of a rare blood disease before it was completed. Every year there is a
poker run in his memory to raise money for local people that are suffering
from other rare diseases and there is a scholarship that is given out to a
Centralia student that wishes to further his education in the automotive
industry. To see full pictures go to www.deansbodyshop.com
1964 Plymouth Barracuda
This car was the kind of shape that got the eye of the folks over at Ford!
The Mustang fastback would
share the overall idea, albeit with back window of smaller dimension. The
Marlin and the Charger were of similar shape too! This one had a beautiful
paint job, looks like original interior...and that V8 offered for the first
time in Barracuda and Dart midway through the 1964 model year. The four
speed makes it super cool!
Test Driving 1969 Plymouth Road Runner 383 V8 4 BBL Four Speed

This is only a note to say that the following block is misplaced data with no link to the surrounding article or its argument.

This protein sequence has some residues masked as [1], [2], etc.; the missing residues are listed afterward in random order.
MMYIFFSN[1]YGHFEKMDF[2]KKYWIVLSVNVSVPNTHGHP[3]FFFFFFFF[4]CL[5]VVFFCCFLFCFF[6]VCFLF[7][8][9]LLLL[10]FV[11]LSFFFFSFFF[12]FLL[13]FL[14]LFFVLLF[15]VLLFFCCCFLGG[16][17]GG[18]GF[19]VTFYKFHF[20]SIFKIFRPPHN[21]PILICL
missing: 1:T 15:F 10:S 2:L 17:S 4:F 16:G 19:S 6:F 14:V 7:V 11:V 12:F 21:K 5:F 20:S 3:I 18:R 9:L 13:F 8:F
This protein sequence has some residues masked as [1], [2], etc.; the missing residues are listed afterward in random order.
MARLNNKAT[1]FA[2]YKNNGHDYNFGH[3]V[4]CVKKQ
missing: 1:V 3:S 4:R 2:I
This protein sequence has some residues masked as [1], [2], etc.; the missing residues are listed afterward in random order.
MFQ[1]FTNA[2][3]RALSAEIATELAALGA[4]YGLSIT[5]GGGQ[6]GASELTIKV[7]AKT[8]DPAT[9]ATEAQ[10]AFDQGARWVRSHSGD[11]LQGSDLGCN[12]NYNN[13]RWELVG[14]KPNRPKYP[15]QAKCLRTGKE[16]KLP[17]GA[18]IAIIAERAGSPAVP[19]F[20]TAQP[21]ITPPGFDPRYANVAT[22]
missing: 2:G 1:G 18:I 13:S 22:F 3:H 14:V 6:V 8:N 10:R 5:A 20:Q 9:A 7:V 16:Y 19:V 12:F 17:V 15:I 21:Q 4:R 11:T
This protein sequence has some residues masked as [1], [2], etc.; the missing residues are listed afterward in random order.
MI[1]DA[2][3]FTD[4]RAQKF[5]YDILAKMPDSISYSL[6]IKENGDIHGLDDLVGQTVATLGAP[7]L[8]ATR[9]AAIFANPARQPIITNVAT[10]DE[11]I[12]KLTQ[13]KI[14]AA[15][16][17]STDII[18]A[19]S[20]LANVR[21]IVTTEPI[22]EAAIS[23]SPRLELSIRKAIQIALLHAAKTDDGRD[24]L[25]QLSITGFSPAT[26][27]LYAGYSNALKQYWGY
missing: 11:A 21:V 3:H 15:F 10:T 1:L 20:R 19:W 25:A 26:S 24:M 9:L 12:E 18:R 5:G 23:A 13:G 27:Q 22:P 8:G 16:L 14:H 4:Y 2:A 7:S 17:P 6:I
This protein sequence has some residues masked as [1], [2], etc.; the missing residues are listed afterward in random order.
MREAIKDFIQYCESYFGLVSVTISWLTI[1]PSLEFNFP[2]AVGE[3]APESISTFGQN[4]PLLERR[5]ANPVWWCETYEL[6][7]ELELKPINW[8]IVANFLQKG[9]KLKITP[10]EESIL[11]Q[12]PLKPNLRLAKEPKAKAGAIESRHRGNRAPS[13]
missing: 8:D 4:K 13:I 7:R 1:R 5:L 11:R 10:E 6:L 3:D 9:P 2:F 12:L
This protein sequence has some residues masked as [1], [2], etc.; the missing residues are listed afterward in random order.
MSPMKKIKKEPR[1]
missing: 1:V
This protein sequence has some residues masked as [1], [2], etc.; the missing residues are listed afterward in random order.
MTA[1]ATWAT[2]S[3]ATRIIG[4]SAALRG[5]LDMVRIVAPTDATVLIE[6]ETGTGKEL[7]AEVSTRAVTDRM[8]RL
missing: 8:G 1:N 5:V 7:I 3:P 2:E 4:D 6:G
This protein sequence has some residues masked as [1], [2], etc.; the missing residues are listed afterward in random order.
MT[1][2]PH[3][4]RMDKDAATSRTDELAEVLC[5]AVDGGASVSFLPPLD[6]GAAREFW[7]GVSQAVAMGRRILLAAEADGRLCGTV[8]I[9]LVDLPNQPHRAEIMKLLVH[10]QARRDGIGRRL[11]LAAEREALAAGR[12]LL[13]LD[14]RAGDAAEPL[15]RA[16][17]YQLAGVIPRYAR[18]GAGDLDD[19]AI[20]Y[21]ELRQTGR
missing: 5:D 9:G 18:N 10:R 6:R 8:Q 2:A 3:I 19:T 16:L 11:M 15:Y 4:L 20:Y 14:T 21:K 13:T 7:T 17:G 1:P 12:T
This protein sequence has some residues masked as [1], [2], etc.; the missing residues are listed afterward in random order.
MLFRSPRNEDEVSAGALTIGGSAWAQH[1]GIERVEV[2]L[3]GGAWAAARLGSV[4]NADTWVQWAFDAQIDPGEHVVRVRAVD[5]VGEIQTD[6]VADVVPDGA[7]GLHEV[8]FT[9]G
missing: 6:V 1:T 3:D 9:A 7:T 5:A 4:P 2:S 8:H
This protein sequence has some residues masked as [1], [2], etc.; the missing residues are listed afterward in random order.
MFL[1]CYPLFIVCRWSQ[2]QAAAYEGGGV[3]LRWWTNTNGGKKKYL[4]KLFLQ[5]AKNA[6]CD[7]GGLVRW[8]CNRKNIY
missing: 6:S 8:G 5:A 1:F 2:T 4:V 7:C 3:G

I thought you'd like a look at this 1969 Plymouth Road Runner in action.
It's powered by a 383 V8, with an Edelbrock intake, 4 BBL carb, coated
headers, and Air Grabber induction. All the power is being funneled through
a hurst shifted four-speed manual back to an 8 3/4 rear. This car runs out
strong and it's in absolutely immaculate condition. It's as clean in the
engine bay and underneath the car as it is on the outside. The interior
looks showroom new as well. This car is a proven show winner as well. I hop
you find it interesting....thanks for watching!
Filmed at Fast Lane Classic Cars in St Charles, Missouri
The background music track is Whiskey on the Mississippi by Kevin MacLeod.
Available under the Creative Commons Attribution 3.0 Unported license.
Instruments: Guitar, Bass, Kit, Organ, EP
With a jumping bass and off-beat syncopation, this is straight from
Memphis' Beale Street. The Hammond organ and electric guitar play together
as longtime friends, while the melody changes hands from guitar to organ to
electric piano. 011
Bouncy, Grooving 2010